Show Yourself by Adeeba Jafri

Show Yourself by Adeeba Jafri

show yourself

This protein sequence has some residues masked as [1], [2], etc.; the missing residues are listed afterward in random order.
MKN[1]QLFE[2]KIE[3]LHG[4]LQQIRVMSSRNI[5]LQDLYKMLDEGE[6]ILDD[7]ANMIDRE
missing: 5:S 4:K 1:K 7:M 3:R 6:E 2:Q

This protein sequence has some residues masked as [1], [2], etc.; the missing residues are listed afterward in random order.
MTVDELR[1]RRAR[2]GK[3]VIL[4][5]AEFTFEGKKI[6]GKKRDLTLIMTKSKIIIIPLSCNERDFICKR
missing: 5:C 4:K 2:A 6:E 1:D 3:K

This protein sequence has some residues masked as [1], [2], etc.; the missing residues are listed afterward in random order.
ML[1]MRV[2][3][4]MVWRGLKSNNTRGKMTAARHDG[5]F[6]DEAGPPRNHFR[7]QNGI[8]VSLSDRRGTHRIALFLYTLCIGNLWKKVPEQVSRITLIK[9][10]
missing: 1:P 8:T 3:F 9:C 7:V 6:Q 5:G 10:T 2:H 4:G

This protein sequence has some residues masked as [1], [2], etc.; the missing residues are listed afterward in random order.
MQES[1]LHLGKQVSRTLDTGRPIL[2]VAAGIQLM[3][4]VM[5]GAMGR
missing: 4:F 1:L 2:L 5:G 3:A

At 98 pages the book claims to be two YA mental health novellas that bring attention to mental health in a relatable and contemporary audience through Muslim characters.  As someone with some experience in loving individuals going through some of the issues addressed in the book, I was thrilled that voices were making it on to the page and in a capacity to increase discussion about self-harm.  Unfortunately, the presentation of the two short stories baffled me and I don’t think the book will find its way in to many YA reader’s hands.  I don’t know why it is two novellas when the characters are the same and it very easily could, and should, have been fleshed out into a single longer novel.  I think it would have shown a better well-rounded understanding on the importance of knowing and recognizing signs of someone struggling with their mental health, how coping skills aren’t often enough and outside help is needed, how assumptions and stereotypes further alienate those suffering, and just overall made the characters deeper and more relatable.  Instead we get two isolated snapshots that subtly try to discuss mental health, but use a very immature cover story that misses the target audience.  The book as is, is better suited for middle school readers, but I think even they would get a limited view of how to help those close to them, or reach out themselves if they are hurting.  It needs to be five short stories with different characters and a unifying theme, or one complete novel.  Unfortunately, as much as I wanted to share this book with my teen daughter so we could discuss, I couldn’t convince her to read it, which is unfortunate, because the author can write, it just isn’t tempting presented as it is.